COVID-19 impact on smartphone market: February 2020 sees 14 per cent decline in sales

By: Tech Desk | New Delhi |

Published: March 30, 2020 1:39:11 pm

The smartphone market saw a decline in February 2020, but Samsung was insulated from some of the impact. (Image source: Sneha Saha/ Indian Express)

The smartphone market saw a yearly decline of 14 per cent in sales in the month of February 2020, according to a new report by Counterpoint Research. The research firm’s analysis indicates that the market has shown some resilience and the fall is not as bad as it was expected, given the coronavirus outbreak, which has disrupted supply chains across the world. However, the fall is higher on the supply side, as global smartphone shipments declined 18 per cent in February 2020, though again this was lower than expected.

The biggest impact of COVID-19 was in China in the month of February, according to the research. This is not surprising, given the epidemic only started spreading outside of China more actively towards the end of February and early March, and continues to do so in other countries.

China, which was the initial epicentre of the epidemic saw a massive 38 per cent decline, but according to Counterpoint is starting to rebound. The biggest drop was in offline sales, more than 50% during February in the China market, though online sales were stronger.

One player which had a relatively more stable supply chain was Samsung given it is not so dependent on China for manufacturing. Samsung has moved its factories to markets like Vietnam and India. Samsung managed to capture 22 per cent global smartphone market share in terms of sales volumes.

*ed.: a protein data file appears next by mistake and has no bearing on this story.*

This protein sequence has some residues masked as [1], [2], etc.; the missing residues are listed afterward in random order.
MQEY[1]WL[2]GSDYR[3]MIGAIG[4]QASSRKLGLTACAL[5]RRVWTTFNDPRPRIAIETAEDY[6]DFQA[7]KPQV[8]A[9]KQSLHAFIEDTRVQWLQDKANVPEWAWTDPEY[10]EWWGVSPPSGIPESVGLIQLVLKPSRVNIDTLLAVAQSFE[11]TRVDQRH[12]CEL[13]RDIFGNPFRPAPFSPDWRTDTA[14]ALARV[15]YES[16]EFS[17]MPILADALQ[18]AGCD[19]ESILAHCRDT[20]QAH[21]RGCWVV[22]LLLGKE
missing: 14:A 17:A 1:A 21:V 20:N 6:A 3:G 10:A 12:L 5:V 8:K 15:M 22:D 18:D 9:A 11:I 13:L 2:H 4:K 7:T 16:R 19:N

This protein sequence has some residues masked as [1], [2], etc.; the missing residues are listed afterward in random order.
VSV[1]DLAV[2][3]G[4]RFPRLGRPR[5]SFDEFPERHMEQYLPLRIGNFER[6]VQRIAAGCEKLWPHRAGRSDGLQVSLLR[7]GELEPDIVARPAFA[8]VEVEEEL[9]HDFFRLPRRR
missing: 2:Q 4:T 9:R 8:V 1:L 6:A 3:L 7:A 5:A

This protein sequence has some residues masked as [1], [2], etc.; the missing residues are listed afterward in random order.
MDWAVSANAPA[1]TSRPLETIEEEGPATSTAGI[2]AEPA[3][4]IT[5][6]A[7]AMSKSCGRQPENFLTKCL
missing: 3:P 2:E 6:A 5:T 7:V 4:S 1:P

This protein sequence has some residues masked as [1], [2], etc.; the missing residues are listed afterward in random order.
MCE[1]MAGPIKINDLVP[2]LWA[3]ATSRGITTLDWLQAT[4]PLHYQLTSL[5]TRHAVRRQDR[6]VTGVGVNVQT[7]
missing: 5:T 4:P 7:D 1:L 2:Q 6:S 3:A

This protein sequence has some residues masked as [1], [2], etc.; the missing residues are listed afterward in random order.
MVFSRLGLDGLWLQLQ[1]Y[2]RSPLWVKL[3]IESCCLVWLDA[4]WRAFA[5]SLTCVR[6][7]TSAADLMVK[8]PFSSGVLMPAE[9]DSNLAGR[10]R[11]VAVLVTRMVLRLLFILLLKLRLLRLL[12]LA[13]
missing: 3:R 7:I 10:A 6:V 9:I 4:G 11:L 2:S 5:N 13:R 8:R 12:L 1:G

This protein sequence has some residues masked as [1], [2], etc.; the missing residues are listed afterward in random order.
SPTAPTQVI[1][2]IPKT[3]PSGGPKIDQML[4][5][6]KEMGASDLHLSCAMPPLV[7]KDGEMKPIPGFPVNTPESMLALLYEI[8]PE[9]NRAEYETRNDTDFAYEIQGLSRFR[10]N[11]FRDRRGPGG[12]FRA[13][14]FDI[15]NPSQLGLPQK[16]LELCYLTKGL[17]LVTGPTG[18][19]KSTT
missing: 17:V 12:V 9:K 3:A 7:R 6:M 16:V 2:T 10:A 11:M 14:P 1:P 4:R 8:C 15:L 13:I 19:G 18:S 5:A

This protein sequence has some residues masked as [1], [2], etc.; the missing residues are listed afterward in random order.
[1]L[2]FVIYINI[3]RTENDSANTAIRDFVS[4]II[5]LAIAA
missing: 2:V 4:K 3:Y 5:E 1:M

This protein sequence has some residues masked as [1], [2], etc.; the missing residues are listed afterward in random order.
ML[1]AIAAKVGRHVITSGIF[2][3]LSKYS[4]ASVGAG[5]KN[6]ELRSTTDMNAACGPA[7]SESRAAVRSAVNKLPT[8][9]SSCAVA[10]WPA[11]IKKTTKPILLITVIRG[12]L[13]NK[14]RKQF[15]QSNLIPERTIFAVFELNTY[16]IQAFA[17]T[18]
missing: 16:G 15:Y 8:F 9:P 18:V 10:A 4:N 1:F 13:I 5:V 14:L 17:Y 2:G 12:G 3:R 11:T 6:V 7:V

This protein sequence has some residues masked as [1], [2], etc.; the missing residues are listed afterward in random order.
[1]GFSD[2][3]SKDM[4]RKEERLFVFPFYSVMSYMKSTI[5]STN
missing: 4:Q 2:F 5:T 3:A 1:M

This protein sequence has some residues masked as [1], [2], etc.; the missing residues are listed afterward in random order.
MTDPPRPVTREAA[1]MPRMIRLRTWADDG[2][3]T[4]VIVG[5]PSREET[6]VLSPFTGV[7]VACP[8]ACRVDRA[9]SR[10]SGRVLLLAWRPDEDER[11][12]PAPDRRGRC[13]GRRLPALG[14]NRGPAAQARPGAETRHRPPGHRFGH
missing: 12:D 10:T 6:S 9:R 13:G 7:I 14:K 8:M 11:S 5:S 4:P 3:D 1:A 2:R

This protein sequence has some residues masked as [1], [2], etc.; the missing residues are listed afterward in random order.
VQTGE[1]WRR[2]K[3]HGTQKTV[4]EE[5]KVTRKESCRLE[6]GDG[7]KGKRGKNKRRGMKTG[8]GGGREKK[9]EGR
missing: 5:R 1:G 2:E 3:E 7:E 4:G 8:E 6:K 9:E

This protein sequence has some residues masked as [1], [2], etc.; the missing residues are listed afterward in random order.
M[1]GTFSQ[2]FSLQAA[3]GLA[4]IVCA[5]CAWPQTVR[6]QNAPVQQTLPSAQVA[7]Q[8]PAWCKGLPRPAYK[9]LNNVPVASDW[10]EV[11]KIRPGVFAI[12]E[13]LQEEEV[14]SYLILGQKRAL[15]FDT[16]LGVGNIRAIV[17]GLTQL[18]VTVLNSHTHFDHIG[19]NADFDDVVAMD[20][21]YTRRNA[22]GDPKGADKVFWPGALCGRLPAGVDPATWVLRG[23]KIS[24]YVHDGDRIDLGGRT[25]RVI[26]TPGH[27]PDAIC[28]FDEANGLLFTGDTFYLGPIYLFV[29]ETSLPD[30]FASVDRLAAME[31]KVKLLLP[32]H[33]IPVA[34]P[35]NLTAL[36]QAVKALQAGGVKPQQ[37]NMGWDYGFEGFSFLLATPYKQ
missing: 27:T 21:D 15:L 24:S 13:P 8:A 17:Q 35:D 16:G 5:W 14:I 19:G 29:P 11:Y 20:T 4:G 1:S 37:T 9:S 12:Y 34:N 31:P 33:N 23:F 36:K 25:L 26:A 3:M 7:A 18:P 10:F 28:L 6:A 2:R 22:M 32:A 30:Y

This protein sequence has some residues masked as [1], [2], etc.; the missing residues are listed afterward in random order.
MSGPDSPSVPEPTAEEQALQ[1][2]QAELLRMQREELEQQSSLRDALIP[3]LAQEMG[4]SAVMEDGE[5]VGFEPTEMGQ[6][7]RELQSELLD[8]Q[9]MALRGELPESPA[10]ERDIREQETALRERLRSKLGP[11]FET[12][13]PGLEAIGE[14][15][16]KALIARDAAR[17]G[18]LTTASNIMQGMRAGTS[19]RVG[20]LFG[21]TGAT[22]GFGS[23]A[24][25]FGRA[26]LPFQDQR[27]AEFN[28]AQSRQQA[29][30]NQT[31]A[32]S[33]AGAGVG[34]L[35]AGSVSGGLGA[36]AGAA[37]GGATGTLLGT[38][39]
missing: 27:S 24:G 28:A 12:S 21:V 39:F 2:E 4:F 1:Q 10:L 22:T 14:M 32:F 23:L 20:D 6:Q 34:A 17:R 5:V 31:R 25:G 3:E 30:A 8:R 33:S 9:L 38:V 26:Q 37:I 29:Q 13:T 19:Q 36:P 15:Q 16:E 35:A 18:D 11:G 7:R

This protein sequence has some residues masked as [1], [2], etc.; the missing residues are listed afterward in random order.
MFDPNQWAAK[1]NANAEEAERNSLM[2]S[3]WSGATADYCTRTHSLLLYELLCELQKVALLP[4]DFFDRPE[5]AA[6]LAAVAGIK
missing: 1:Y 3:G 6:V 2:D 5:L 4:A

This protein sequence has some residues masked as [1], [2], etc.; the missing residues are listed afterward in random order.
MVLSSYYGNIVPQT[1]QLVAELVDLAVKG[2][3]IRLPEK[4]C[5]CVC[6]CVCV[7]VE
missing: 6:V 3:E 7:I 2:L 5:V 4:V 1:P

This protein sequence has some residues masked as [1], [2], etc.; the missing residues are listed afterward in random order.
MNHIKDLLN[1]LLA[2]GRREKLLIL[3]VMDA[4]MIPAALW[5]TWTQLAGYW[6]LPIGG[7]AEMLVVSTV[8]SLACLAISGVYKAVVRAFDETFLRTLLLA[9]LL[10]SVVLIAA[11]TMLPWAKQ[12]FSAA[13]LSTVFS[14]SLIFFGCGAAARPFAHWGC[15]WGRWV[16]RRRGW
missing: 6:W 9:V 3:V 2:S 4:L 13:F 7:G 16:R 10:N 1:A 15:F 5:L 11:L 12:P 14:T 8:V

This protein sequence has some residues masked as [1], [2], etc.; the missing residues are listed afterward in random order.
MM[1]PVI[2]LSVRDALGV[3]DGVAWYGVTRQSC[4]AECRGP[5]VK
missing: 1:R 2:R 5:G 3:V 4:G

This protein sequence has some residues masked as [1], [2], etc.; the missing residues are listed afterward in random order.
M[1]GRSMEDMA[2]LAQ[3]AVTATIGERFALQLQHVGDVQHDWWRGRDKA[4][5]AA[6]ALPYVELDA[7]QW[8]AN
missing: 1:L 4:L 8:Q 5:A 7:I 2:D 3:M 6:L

However, players like Apple faced a negative impact thanks to the coronavirus outbreak given its supply chain was impacted in China in earlier February. Counterpoint notes that this has impacted Apple’s sales performance. But Chinese player Huawei, managed much better selling more than 12 million smartphones during February, and saw just a 1 per cent drop in global market share.

Read more: Coronavirus impact: Samsung, Oppo and Realme confirm closure of manufacturing units

Still, the overall global smartphone market has started to show weakness from February onwards with consumers growing more cautious. But March is expected to be worse, given that more countries have gone on a lockdown in light of the coronavirus outbreak. Counterpoint expects that Europe will suffer in the month of March and they expect to see a 25-30 per cent drop in countries like Italy, Switzerland and Spain. Italy and Spain are facing the worst of the pandemic with a high death toll.

“The global smartphone market is largely a replacement market, meaning that smartphones are a discretionary purchase. Nevertheless, they are now seen as a vital part of daily life – especially so for those enduring extended periods of isolation or remote working. So while people may delay purchasing due to the coronavirus pandemic, especially in the early part of the crisis when the disruption and uncertainty are both high, they will still replace their smartphone at some point. This means that sales will not be entirely lost – just delayed,” Peter Richardson,  VP and Research Director said in a statement.

In India too, analysts have predicted a negative impact given the lockdown which has been imposed for 21 days, and will continue till April 14. Samsung, Oppo, realme, vivo and others have already closed their manufacturing units in India, and many have delayed upcoming smartphone launches as well. Along with that, players like Amazon and Flipkart are no longer delivering products which are non-essential, so the online channel is also impacted.

“We are expecting a major slump in consumer demand till June at least and demand is likely to shift towards the second half, especially festive season,” Tarun Pathak, Associate Director at Counterpoint Research had said in a earlier comment to “Consumers may go for less expensive devices or buy in case of absolute necessity. We are expecting April and May will be hard and it all depends on how measures we are taking now impact the overall flattening of curve,” he added.

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